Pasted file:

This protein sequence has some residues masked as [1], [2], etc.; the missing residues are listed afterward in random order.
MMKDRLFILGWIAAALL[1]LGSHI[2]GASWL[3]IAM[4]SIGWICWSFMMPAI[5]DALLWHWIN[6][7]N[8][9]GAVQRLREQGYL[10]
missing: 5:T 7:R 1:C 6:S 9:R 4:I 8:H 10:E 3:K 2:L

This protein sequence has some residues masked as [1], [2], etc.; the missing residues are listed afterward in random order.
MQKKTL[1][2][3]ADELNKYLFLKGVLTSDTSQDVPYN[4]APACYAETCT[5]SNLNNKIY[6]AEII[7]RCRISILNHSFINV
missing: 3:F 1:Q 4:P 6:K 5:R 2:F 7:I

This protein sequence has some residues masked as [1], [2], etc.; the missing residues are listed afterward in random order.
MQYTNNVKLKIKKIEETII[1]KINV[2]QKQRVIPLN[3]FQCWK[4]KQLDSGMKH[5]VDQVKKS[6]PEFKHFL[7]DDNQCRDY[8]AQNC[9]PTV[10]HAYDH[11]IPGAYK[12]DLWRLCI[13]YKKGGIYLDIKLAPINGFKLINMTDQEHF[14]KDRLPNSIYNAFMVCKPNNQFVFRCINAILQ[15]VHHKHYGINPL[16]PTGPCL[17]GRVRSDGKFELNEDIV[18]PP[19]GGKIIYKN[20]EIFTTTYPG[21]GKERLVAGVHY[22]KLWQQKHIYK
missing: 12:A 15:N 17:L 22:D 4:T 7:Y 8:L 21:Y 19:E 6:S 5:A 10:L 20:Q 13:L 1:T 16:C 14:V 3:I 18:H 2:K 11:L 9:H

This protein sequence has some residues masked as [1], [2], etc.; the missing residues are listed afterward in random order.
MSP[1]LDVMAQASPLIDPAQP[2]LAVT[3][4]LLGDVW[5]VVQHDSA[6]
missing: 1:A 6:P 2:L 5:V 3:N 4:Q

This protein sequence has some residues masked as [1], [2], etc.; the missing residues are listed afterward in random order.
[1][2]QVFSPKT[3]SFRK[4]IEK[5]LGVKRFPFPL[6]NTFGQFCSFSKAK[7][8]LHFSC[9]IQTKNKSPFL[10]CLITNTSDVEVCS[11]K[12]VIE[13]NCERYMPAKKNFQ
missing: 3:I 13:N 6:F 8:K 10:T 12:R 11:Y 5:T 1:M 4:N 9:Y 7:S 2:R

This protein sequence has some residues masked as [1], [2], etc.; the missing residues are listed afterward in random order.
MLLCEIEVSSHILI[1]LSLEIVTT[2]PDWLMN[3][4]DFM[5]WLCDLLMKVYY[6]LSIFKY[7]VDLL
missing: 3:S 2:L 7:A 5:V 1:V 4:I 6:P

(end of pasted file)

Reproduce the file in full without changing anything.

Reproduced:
This protein sequence has some residues masked as [1], [2], etc.; the missing residues are listed afterward in random order.
MMKDRLFILGWIAAALL[1]LGSHI[2]GASWL[3]IAM[4]SIGWICWSFMMPAI[5]DALLWHWIN[6][7]N[8][9]GAVQRLREQGYL[10]
missing: 5:T 7:R 1:C 6:S 9:R 4:I 8:H 10:E 3:K 2:L

This protein sequence has some residues masked as [1], [2], etc.; the missing residues are listed afterward in random order.
MQKKTL[1][2][3]ADELNKYLFLKGVLTSDTSQDVPYN[4]APACYAETCT[5]SNLNNKIY[6]AEII[7]RCRISILNHSFINV
missing: 3:F 1:Q 4:P 6:K 5:R 2:F 7:I

This protein sequence has some residues masked as [1], [2], etc.; the missing residues are listed afterward in random order.
MQYTNNVKLKIKKIEETII[1]KINV[2]QKQRVIPLN[3]FQCWK[4]KQLDSGMKH[5]VDQVKKS[6]PEFKHFL[7]DDNQCRDY[8]AQNC[9]PTV[10]HAYDH[11]IPGAYK[12]DLWRLCI[13]YKKGGIYLDIKLAPINGFKLINMTDQEHF[14]KDRLPNSIYNAFMVCKPNNQFVFRCINAILQ[15]VHHKHYGINPL[16]PTGPCL[17]GRVRSDGKFELNEDIV[18]PP[19]GGKIIYKN[20]EIFTTTYPG[21]GKERLVAGVHY[22]KLWQQKHIYK
missing: 12:A 15:N 17:L 22:D 4:T 7:Y 8:L 21:Y 19:E 6:S 5:A 10:L 20:Q 13:L 1:T 16:C 14:V 3:I 18:H 2:K 11:L 9:H

This protein sequence has some residues masked as [1], [2], etc.; the missing residues are listed afterward in random order.
MSP[1]LDVMAQASPLIDPAQP[2]LAVT[3][4]LLGDVW[5]VVQHDSA[6]
missing: 1:A 6:P 2:L 5:V 3:N 4:Q

This protein sequence has some residues masked as [1], [2], etc.; the missing residues are listed afterward in random order.
[1][2]QVFSPKT[3]SFRK[4]IEK[5]LGVKRFPFPL[6]NTFGQFCSFSKAK[7][8]LHFSC[9]IQTKNKSPFL[10]CLITNTSDVEVCS[11]K[12]VIE[13]NCERYMPAKKNFQ
missing: 3:I 13:N 6:F 8:K 10:T 12:R 11:Y 5:T 1:M 4:N 9:Y 7:S 2:R

This protein sequence has some residues masked as [1], [2], etc.; the missing residues are listed afterward in random order.
MLLCEIEVSSHILI[1]LSLEIVTT[2]PDWLMN[3][4]DFM[5]WLCDLLMKVYY[6]LSIFKY[7]VDLL
missing: 3:S 2:L 7:A 5:V 1:V 4:I 6:P